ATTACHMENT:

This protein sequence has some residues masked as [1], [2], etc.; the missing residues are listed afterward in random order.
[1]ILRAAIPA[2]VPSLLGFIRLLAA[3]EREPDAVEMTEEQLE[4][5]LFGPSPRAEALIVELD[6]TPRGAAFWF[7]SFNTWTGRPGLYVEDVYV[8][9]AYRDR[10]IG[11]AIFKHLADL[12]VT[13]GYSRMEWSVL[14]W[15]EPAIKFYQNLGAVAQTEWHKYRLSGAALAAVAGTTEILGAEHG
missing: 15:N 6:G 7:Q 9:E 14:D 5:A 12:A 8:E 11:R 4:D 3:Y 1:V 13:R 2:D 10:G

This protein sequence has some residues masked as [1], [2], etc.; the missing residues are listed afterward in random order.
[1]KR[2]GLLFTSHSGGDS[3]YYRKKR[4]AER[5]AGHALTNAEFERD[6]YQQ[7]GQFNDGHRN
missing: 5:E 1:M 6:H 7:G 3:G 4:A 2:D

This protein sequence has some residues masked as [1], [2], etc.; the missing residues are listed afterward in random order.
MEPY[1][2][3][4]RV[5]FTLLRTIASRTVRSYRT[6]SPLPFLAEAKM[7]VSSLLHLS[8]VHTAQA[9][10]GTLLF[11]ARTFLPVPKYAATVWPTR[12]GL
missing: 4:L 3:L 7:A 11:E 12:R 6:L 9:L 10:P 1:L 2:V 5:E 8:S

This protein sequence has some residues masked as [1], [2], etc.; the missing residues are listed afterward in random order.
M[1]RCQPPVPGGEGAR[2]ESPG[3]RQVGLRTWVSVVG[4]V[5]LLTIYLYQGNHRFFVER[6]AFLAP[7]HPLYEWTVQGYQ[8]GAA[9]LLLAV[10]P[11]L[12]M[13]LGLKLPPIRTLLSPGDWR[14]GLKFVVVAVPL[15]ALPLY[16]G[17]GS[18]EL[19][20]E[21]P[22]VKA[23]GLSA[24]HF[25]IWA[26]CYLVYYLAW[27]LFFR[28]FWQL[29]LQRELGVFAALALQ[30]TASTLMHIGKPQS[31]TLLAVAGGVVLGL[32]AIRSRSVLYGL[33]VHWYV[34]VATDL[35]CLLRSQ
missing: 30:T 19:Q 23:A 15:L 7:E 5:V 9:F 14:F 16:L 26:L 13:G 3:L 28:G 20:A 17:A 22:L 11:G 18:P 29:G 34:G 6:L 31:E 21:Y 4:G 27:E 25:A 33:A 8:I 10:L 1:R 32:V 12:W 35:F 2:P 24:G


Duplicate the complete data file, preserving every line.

This protein sequence has some residues masked as [1], [2], etc.; the missing residues are listed afterward in random order.
[1]ILRAAIPA[2]VPSLLGFIRLLAA[3]EREPDAVEMTEEQLE[4][5]LFGPSPRAEALIVELD[6]TPRGAAFWF[7]SFNTWTGRPGLYVEDVYV[8][9]AYRDR[10]IG[11]AIFKHLADL[12]VT[13]GYSRMEWSVL[14]W[15]EPAIKFYQNLGAVAQTEWHKYRLSGAALAAVAGTTEILGAEHG
missing: 15:N 6:G 7:Q 9:E 14:D 5:A 12:A 8:E 11:R 4:D 3:Y 1:V 13:R 2:D 10:G

This protein sequence has some residues masked as [1], [2], etc.; the missing residues are listed afterward in random order.
[1]KR[2]GLLFTSHSGGDS[3]YYRKKR[4]AER[5]AGHALTNAEFERD[6]YQQ[7]GQFNDGHRN
missing: 5:E 1:M 6:H 7:G 3:G 4:A 2:D

This protein sequence has some residues masked as [1], [2], etc.; the missing residues are listed afterward in random order.
MEPY[1][2][3][4]RV[5]FTLLRTIASRTVRSYRT[6]SPLPFLAEAKM[7]VSSLLHLS[8]VHTAQA[9][10]GTLLF[11]ARTFLPVPKYAATVWPTR[12]GL
missing: 4:L 3:L 7:A 11:E 12:R 6:L 9:L 10:P 1:L 2:V 5:E 8:S

This protein sequence has some residues masked as [1], [2], etc.; the missing residues are listed afterward in random order.
M[1]RCQPPVPGGEGAR[2]ESPG[3]RQVGLRTWVSVVG[4]V[5]LLTIYLYQGNHRFFVER[6]AFLAP[7]HPLYEWTVQGYQ[8]GAA[9]LLLAV[10]P[11]L[12]M[13]LGLKLPPIRTLLSPGDWR[14]GLKFVVVAVPL[15]ALPLY[16]G[17]GS[18]EL[19][20]E[21]P[22]VKA[23]GLSA[24]HF[25]IWA[26]CYLVYYLAW[27]LFFR[28]FWQL[29]LQRELGVFAALALQ[30]TASTLMHIGKPQS[31]TLLAVAGGVVLGL[32]AIRSRSVLYGL[33]VHWYV[34]VATDL[35]CLLRSQ
missing: 30:T 19:Q 23:A 15:L 7:E 5:V 9:F 14:F 16:L 26:L 13:G 3:L 28:G 20:A 17:A 22:L 11:G 18:P 29:G 34:G 6:L 31:E 21:Y 4:G 27:E 25:A 33:A 8:I 10:L 1:R 32:V 12:W 35:F 2:P 24:G